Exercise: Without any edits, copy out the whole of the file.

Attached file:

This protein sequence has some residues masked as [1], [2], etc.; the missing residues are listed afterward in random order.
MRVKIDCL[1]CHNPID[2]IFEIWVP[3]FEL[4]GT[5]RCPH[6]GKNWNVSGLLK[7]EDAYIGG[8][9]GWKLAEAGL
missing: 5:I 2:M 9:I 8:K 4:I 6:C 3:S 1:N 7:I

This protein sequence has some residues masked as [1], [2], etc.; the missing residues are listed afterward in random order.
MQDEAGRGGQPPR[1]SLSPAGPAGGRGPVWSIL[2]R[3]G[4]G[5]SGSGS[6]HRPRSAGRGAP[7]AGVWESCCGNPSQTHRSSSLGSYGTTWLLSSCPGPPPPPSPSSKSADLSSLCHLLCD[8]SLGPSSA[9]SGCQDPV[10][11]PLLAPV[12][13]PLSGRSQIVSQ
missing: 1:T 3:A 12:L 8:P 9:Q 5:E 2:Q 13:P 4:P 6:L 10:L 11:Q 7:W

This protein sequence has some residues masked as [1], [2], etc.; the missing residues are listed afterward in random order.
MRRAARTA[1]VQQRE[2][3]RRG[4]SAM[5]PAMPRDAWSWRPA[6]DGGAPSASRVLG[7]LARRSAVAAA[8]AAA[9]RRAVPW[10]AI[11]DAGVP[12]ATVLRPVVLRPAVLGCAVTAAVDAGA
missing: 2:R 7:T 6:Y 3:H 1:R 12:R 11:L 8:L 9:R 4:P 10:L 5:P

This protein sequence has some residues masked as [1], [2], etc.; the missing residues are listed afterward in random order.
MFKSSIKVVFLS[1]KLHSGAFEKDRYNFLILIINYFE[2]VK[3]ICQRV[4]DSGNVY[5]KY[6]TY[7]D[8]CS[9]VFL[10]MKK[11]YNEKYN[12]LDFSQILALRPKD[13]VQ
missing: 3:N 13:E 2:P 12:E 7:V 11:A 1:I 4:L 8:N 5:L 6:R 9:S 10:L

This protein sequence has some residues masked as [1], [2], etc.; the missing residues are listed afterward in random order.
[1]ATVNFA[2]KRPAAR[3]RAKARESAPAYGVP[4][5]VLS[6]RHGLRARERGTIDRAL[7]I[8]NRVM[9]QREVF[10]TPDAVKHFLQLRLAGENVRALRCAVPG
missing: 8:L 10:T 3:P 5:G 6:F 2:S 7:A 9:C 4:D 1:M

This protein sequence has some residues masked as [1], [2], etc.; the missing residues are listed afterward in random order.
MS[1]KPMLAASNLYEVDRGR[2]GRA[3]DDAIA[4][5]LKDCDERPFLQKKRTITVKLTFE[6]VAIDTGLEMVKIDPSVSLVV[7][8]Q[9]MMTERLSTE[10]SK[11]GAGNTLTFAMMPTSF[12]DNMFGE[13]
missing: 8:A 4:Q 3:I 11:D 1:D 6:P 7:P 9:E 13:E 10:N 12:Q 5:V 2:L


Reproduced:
This protein sequence has some residues masked as [1], [2], etc.; the missing residues are listed afterward in random order.
MRVKIDCL[1]CHNPID[2]IFEIWVP[3]FEL[4]GT[5]RCPH[6]GKNWNVSGLLK[7]EDAYIGG[8][9]GWKLAEAGL
missing: 5:I 2:M 9:I 8:K 4:I 6:C 3:S 1:N 7:I

This protein sequence has some residues masked as [1], [2], etc.; the missing residues are listed afterward in random order.
MQDEAGRGGQPPR[1]SLSPAGPAGGRGPVWSIL[2]R[3]G[4]G[5]SGSGS[6]HRPRSAGRGAP[7]AGVWESCCGNPSQTHRSSSLGSYGTTWLLSSCPGPPPPPSPSSKSADLSSLCHLLCD[8]SLGPSSA[9]SGCQDPV[10][11]PLLAPV[12][13]PLSGRSQIVSQ
missing: 1:T 3:A 12:L 8:P 9:Q 5:E 2:Q 13:P 4:P 6:L 10:L 11:Q 7:W

This protein sequence has some residues masked as [1], [2], etc.; the missing residues are listed afterward in random order.
MRRAARTA[1]VQQRE[2][3]RRG[4]SAM[5]PAMPRDAWSWRPA[6]DGGAPSASRVLG[7]LARRSAVAAA[8]AAA[9]RRAVPW[10]AI[11]DAGVP[12]ATVLRPVVLRPAVLGCAVTAAVDAGA
missing: 2:R 7:T 6:Y 3:H 1:R 12:R 11:L 8:L 9:R 4:P 10:L 5:P

This protein sequence has some residues masked as [1], [2], etc.; the missing residues are listed afterward in random order.
MFKSSIKVVFLS[1]KLHSGAFEKDRYNFLILIINYFE[2]VK[3]ICQRV[4]DSGNVY[5]KY[6]TY[7]D[8]CS[9]VFL[10]MKK[11]YNEKYN[12]LDFSQILALRPKD[13]VQ
missing: 3:N 13:E 2:P 12:E 7:V 11:A 1:I 4:L 8:N 5:L 6:R 9:S 10:L

This protein sequence has some residues masked as [1], [2], etc.; the missing residues are listed afterward in random order.
[1]ATVNFA[2]KRPAAR[3]RAKARESAPAYGVP[4][5]VLS[6]RHGLRARERGTIDRAL[7]I[8]NRVM[9]QREVF[10]TPDAVKHFLQLRLAGENVRALRCAVPG
missing: 8:L 10:T 3:P 5:G 6:F 2:S 7:A 9:C 4:D 1:M

This protein sequence has some residues masked as [1], [2], etc.; the missing residues are listed afterward in random order.
MS[1]KPMLAASNLYEVDRGR[2]GRA[3]DDAIA[4][5]LKDCDERPFLQKKRTITVKLTFE[6]VAIDTGLEMVKIDPSVSLVV[7][8]Q[9]MMTERLSTE[10]SK[11]GAGNTLTFAMMPTSF[12]DNMFGE[13]
missing: 8:A 4:Q 3:I 11:D 1:D 6:P 7:P 9:E 13:E 10:N 12:Q 5:V 2:L